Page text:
Hopefully you will now have an app deployed to production using Iterapp.

But Iterapp offers more! Go ahead and pick your next read from the Get started section.

Getting started with Go in HOPS

Go is a small, statically typed, compiled, garbage collected, C-like language that is great for concurrent work. Go compiles to a single binary, is easy to use with containers and is fun to work with. It's a perfect match for HOPS!

Building a web server

We'll build a small web server that counts how many visitors have been to our site. Everything we need is provided by HOPS and Go's fantastic standard library.

The code for the tutorial can be found on GitHub, and is deployed with HOPS!

In HOPS, applications are configured using environment variables. Environment variables are pretty much magical global variables that an executable can see. HOPS sets a bunch of these variables (you can too!), so that your application can read them to get information about how it should behave.

We'll listen to the port specified in the environment variable PORT. Additionally, we need to respond to health checks. For now, optimistically responding 200 to everyone seems sufficient. The health checks are performed against a path conveniently specified in HOPS_READINESS_PATH.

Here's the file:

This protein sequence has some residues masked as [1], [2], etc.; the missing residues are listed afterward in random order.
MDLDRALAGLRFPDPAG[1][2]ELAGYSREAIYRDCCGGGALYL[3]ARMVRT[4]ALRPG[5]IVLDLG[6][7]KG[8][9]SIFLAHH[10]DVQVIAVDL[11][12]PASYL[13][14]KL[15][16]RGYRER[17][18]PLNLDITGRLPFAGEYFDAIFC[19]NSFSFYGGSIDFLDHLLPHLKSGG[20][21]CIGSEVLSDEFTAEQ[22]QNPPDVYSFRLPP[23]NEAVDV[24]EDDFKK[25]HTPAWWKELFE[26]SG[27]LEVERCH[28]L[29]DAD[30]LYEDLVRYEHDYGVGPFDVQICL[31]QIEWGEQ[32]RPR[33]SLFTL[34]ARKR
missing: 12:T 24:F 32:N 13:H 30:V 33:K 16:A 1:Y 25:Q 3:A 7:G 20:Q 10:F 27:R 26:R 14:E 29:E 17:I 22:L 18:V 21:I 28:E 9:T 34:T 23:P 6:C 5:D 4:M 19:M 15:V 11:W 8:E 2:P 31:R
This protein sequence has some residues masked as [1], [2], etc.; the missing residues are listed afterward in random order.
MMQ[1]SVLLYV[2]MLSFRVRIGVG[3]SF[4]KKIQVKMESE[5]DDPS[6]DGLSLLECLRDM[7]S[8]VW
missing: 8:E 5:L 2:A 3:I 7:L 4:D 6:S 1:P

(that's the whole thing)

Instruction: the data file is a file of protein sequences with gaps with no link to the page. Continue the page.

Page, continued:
// main.go
package main

import (

func main() {
	_ := migratedDB()

	// Count visitors.
	http.HandleFunc("/", func(w http.ResponseWriter, r *http.Request) {panic("todo!")})

	// Handle health checks.
	http.HandleFunc(os.Getenv("HOPS_READINESS_PATH"), func(w http.ResponseWriter, r *http.Request) { w.WriteHeader(http.StatusOK) })

	log.Fatal(http.ListenAndServe(fmt.Sprintf(":%s", os.Getenv("PORT")), nil))

// migratedDB returns a database connection that is ready for use.
func migratedDB() *sql.DB {

Let's implement the visitor counter. Nothing magical here, we just increment a counter.

In HOPS, we collect logs that your application prints to stdout, so we don't need to think about log files.

// main.go

const update = `UPDATE visits SET visits = visits + 1 WHERE id = 'hits' RETURNING visits`

// Count visitors.
http.HandleFunc("/", func(w http.ResponseWriter, r *http.Request) {
    // Don't count requests to all sites, we don't want to count favicons and robots.
    if r.URL.Path != "/" {
        http.NotFound(w, r)

    // Increment and return counter
    var hits int
    if err := db.QueryRowContext(r.Context(), update).Scan(&hits); err != nil {
        log.Printf("Could not update number of visitors: %v", err)
        http.Error(w, err.Error(), http.StatusInternalServerError)